One of the biggest differences between what I thought writing would be like and the reality of what an author's life is like is editing. In high school, English teachers teach minimal revision skills. And with the amount of information they're trying to pack in to limited class time and disinterested students, they're hardly to blame.
The point is, most students (in America, at least) come out of school not understanding how to approach intensive revisions. If you'd asked me ten to fifteen years ago what editing meant, I'd have said copy-editing and a quick check for continuity errors, that sort of thing.
Pause for laughter.
In case you're an editing innocent like I once was, here are some steps you can take in your editing process once you have a completed draft. You don't have to do all of these, or even in this order.
1. Outline your plot as it currently stands. Then compare it to a beat sheet, and plan how to adjust any pacing issues.
2. Write a one-sentence summary of each chapter/scene. Look at pacing, and how each scene furthers the plot. Is anything unnecessary? Does anything need filling out?
3. Examine the main character's emotional arc. What challenges do they face throughout the novel? Do they experience growth? A flat internal arc means readers may have a hard time investing in that character.
4. Find your novel's theme. What's at the heart of the story, and is it clear enough on the page?
5. Read over the draft, making notes on changes to be made. Don't do anything other than minor copy-edits at this stage, because it's a waste of time. If you're going to rewrite massive chunks--and there's a good chance you are--there's no point in perfecting sentences on this read through.
6. Start looking for critique partners. Once you have a draft you're comfortable with, and you feel you've done all the big revisions you know you need to, CPs can help you figure out what to do next. Build friendships and goodwill be being a reciprocal critique partner. Plus, it will help you flex your own revision muscles.
7. Let the manuscript sit for a week or two before diving back in. Coming at it with a fresh eye helps you see problems you might not catch otherwise.
8. If it helps you get your creative process flowing or to pin down themes, characters, or moods, make aesthetics or playlists, etc. Some people find them useful. Some don't.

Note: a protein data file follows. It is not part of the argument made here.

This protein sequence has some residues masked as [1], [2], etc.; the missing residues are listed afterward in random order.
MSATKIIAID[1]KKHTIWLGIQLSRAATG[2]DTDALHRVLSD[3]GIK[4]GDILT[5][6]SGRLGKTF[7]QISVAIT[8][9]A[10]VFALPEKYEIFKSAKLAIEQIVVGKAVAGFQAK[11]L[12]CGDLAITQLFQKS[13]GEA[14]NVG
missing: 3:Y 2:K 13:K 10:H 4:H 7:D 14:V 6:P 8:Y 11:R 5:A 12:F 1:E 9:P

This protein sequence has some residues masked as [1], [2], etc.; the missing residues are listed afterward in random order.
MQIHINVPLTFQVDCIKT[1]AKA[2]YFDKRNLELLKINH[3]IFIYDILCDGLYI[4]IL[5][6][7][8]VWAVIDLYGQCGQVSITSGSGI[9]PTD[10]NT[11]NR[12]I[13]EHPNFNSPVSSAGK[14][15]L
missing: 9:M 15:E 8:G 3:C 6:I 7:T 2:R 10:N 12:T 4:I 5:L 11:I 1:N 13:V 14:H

9. Fill out character profiles to discover what's hiding under the surface of your main cast. When you know more about who your characters are, it comes across on the page.
10. Think about the setting. Is it important? Is it realistic? Do you know enough about the world you're writing? If you need to do some world-building, in between drafts is a good time to do it. Making up major aspects of how your world works can cause inconsistencies, and readers will notice.
11. Research appropriate final word count ranges. A draft doesn't have to be in the right range, but it's good to know if you need to cut or add to get to your target before you write fifty-thousand extra words and then realize you have to cut sixty-thousand.
12. Research and read about comp titles. You may not want to actually read comp titles as you're working, because it can be intimidating. Or worse, it can influence your own work and land you in copyright trouble. But if you don't have comps in mind already, you can still research online to find books that sound similar in theme, tone, plot, etc.
13. Keep reading in your genre. It's fun, and it's good research for what audiences expect from your type of story.
14. Make sure to keep your creative batteries charged.
15. If you want a boost of energy, researching agents and manuscript wishlists can help. Finding an agent who is asking for your story is a great kick in the pants to keep you going, even when revisions get tough. Plus, making a to-query list early on in the process gives you time to research potential matches and hopefully avoid pitfalls. Never send materials to someone you haven't vetted.
If you have revision process suggestions, let us know in the comments below!
Every Wednesday and Saturday we bring you an edit tip of the day. Be sure to check out the archives for our popular summer series of SHOW DON'T TELL workshops!